Critics Sound Alarm After DOI Misses LWCF Dates, Changes Order

The LWCF has helped fund IMBA Epics like Buffalo Creek, Co. Photo: Matt Miller

A few months ago in July, the Great American Outdoors Act (GAOA) passed Congress with bipartisan support and was signed into law by President Trump. The bill included permanent funding for the Land and Water Conservation Fund (LWCF), about $900M per year. This came after previous failed attempts to fully fund the LWCF. Now, funding has hit another snag.

The LWCF has helped fund eight IMBA epics in its history and has only been fully funded twice. The fund is generated from revenues from offshore oil and gas royalty payments. Needless to say, mountain bike advocates were excited when it passed Congress, as it means more money for new trails, thanks to a $20B, five year plan to address much needed maintenance in public parks across the US.

“The Great American Outdoors Act will help meet the demand for accessible outdoor spaces, put people to work building and maintaining trails and parks across the country, and help create trail systems that provide lasting economic benefits,” said IMBA executive director Dave Weins when it passed. “The pandemic has revitalized the importance of the outdoors. At the same time, it has highlighted how we don’t have enough trails close to home, and how the trails that exist aren’t always equally distributed.”

But, the Department of the Interior missed the deadline on November 2 to submit project lists for the LWCF to receive funding in 2021, though they did submit lists for deferred maintenance projects. To some critics, the lists they submitted after the deadline seemed inadequate.

“First, they missed the deadline. Second, they sent up project lists that have nowhere near the level of detail required. And third, their submission dramatically short-sheets federal land conservation and recreation,” said Drew McConville, Senior Managing Director of Government Relations at The Wilderness Society and a spokesperson for the LWCF Coalition.

According to E&E News, the lists shouldn’t differ much from the original list that was submitted to lawmakers in April, which included $116M for 61 projects at the Bureau of Land Management, the Fish and Wildlife Service, and the National Park Service, but resubmission is required with the Act.

A week ago, the Department of Interior finally released the order for the LWCF. The order still allocates the full $900M for funding, but Secretary Bernhardt, the head of the DOI appears to have changed what is much of the spirit of the LWCF.

“For over 50 years, the Land and Water Conservation Fund (LWCF) has remained a bipartisan conservation success story,” said Kristine Stratton, the president of the National Recreation and Park Association. “NRPA is disappointed with the Department of the Interior’s recent attempt to disrupt the bipartisan nature of the program. The recently issued LWCF Secretarial Order includes provisions that Members of Congress from both parties have previously rejected.”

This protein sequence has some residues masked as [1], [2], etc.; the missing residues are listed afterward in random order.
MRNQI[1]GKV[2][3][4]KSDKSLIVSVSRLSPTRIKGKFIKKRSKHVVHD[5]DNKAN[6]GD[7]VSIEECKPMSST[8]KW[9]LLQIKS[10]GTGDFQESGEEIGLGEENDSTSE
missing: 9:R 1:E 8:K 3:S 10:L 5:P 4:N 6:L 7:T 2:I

The order now lays out funding priorities for state and local assistance funds from the LWCF, rather than letting states determine the priorities for funding.

“We believe that state and local governments uniquely know the outdoor recreation needs in their communities and it is there that these decisions should be made. Secretary Bernhardt’s order creates funding constraints that will result in an unnecessary burden for local governments.”

The National Wildlife Federation also called the order a “giant step backward for America’s most successful and popular conservation program,” saying that it puts “unwieldy restrictions on federal agencies and their use of conservation funds, in direct violation of the intent of the Great American Outdoors Act.”

The NWF called on Congress to finish the budget planning for fiscal year 2021for the LWCF “without regard to the Department of Interior’s attempt to cripple this popular program.”

Senator Jon Tester of Montana, a state that has seen tens of millions of dollars in LWCF funding over the years wrote to Secretary Bernhardt after the new order was released. Much of his concerns had to do with how the order handles land acquisition through the LWCF for private landowners, and that it prioritizes projects for the Fish and Wildlife Service and the National Park Service over other agencies.

Montana has received over $600M in LWCF funding over the past 50 years. “This flagrantly ignores the role of Interior’s third land management agency, the Bureau of Land Management, which oversees 245 million acres of public land, and relies on LWCF projects to resolve public land access issues. Explicitly prioritizing LWCF projects for Fish and Wildlife Service sends a message to the many westerners who live and recreate on Bureau of Land management lands that the landscapes they treasure simply aren’t a priority.”

Tester also took issue with the limited amount of details on projects and their funding amount in Bernardt’s order.

The Land and Water Conservation Fund Coalition writes that even though they disagree with the changes like others, the LWCF is still in motion. “Fortunately, Congress has already moved on — rejecting the flawed spending plan sent by the Administration earlier this week — and is working to finalize allocations and projects through the FY21 appropriations process.”

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